Paul Horrell08 September 2011

Saab applies for ‘bankruptcy protection’

More bad news for the venerable Swedish marque. Paul Horrell reports

Saab

Saab has applied for bankruptcy protection. Its Dutch owners have been promised money by Chinese car companies, but it hasn't actually arrived yet.

The boss, Victor Muller, says the application for bankruptcy protection will give Saab the breathing space it needs to put several promised outside investments into the bank and get production moving so Saab can re-invigorate itself.

Ah yes. Because it didn't have the money to pay parts suppliers, Saab production lines ground to a halt in late March and have run for a only few days since. Obviously, if a car firm has thousands of workers to pay, and is building only some of the cars that should generate its income, then its financial position is pretty tragic.

It needs an investor to give it money to pay for the parts to restart production, in turn to get the sales revenue it needs to get back on an even footing.

It is important to add at this stage that Saab UK operates as a separate legal UK entity from its parent company: UK warranty, vehicle parts, servicing and sales are not affected by this news.

But this has been a lengthy and endlessly painful saga, with tantalising twists pretty much every week over the past six months. Money would be promised, even glimpsed, but would never quite arrive. There's a cut-out-and-keep summary at the end of this story.

Saab was bought in 2009 by Spyker of Holland, though, in fact, the parent company is about to sell Spyker to a Coventry company, CPP.

Since then it has launched the new 9-5 and the 9-5 estate, though hardly built any of the latter, and the 9-4X, which is made by GM in Mexico.

It has also shown the revolutionary PheoniX concept at Geneva this year, which has a fair bit of the design of the planned new 9-3 about it. Finally it has announced deals to buy Mini engines from BMW, and hybrid drive systems from respected American suppliers, and suspensions from others. All good ways for a minority car maker to get access to up-to-date tech.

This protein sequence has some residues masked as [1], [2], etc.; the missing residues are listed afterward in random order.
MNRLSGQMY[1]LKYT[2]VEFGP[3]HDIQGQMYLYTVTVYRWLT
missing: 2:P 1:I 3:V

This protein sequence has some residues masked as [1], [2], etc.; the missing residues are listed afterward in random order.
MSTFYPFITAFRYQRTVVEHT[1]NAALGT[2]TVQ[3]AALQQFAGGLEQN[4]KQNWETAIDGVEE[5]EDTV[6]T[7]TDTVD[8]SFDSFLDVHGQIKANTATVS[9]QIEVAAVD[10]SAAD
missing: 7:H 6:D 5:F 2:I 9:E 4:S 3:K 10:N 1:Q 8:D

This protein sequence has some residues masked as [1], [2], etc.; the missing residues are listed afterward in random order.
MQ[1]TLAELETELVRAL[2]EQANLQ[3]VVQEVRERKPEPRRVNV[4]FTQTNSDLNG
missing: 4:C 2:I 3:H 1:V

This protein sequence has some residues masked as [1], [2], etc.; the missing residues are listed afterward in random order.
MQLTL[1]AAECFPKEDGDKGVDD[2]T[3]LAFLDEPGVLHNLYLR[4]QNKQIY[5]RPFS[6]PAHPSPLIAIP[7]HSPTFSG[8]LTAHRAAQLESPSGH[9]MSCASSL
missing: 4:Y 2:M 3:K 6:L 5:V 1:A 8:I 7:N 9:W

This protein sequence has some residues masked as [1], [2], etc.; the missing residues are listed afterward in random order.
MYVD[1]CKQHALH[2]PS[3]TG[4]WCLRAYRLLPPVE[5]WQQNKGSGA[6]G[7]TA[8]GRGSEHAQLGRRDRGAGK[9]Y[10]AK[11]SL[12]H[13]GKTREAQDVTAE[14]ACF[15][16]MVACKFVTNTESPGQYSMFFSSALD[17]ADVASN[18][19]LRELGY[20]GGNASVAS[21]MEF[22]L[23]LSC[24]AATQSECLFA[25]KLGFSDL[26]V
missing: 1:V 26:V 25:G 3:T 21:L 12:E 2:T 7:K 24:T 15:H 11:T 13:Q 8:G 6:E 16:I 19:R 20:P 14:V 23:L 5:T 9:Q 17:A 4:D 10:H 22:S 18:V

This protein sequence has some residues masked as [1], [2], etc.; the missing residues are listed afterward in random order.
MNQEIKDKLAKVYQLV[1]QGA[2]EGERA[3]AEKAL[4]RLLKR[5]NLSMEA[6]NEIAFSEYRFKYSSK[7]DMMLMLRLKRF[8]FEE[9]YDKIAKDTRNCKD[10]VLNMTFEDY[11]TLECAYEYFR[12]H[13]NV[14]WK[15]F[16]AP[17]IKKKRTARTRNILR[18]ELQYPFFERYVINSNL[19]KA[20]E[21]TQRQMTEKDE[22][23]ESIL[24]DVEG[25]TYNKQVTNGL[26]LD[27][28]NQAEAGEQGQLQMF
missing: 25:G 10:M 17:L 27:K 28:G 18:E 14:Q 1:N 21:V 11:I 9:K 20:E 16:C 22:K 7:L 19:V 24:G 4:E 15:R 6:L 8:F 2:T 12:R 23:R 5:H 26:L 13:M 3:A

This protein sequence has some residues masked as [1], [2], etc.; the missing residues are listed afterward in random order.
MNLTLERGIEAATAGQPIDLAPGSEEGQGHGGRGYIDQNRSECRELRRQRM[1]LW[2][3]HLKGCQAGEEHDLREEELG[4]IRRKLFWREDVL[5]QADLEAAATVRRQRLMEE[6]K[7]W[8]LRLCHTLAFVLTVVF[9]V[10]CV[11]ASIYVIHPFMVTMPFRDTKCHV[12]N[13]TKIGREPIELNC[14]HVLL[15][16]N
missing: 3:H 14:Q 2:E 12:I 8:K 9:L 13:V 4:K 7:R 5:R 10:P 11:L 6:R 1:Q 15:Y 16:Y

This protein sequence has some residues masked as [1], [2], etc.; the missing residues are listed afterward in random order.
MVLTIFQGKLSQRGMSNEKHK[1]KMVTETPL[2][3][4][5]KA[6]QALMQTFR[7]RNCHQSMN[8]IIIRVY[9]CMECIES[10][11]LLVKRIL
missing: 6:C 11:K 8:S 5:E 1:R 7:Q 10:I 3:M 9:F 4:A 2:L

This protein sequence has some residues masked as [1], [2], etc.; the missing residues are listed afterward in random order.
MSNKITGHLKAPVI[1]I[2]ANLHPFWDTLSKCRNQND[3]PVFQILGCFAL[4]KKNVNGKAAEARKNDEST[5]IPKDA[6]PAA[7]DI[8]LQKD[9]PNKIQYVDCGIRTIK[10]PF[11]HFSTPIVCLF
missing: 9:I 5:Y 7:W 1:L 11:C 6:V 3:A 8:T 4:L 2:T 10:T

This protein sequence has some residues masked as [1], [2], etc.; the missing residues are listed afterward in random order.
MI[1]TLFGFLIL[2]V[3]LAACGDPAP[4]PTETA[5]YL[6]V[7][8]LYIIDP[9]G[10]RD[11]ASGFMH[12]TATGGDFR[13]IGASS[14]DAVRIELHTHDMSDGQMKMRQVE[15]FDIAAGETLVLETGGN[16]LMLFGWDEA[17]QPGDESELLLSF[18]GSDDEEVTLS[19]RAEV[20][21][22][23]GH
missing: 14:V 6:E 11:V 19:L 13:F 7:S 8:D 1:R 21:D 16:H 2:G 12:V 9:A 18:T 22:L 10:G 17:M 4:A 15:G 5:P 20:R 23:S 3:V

As Muller claims, "The potential for Saab Automobile as a viable, independent premium car manufacturer is there, as shown by the rejuvenation of our product portfolio, approximately 11,000 orders and the conditional long-term funding already in place through the binding agreements with Pang Da and Youngman that will give us access to the Chinese market."

But so far it's all theoretical, because it can't get over the finance hump.

So the question is: if you had a nine-figure sum, would you use it to throw a lifeline to Saab? Do you think you'd get it back again? In other words: does the world need a quirky semi-premium carmaker?

OK. Now your promised summary of the financial twists so far...

Muller is an experienced financier as well as a car fanatic, and he did some good-looking deals with two Chinese firms, manufacturer Youngman and distributor Pang Da, to build and sell Saabs in China, a market for them that could see Saab's sales grow by a step-change. And boy do they need to: Saab is a minnow compared with all its rivals.

But the money hasn't arrived, partly because the Chinese government needs to approve the investments.

Meanwhile, Muller had another investor up his sleeve, Russian billionaire Vladimir Antonov. But the Swedish Government had suspicions some of his other businesses might not fit their requirements for investment, and ordered lengthy investigations. He was eventually declared a suitable investor. But in August the European Investment Bank, which also has loans to Saab, said its money was conditional on Antonov not investing. So no dice there.

Then Muller appointed an American finance house, Endeavour Advisory Group, to find more investors. Endeavour said it was optimistic, and has said so again in the past days, but still the money didn't arrive.

And so Saab's application for court protection. This is no small step. It might save Saab, but as always, other people and businesses could get hurt. Saab says it aims to pay its creditors in full after the mooted three month period of grace, but the Swedish taxpayers will bear the wage bill for the moment.

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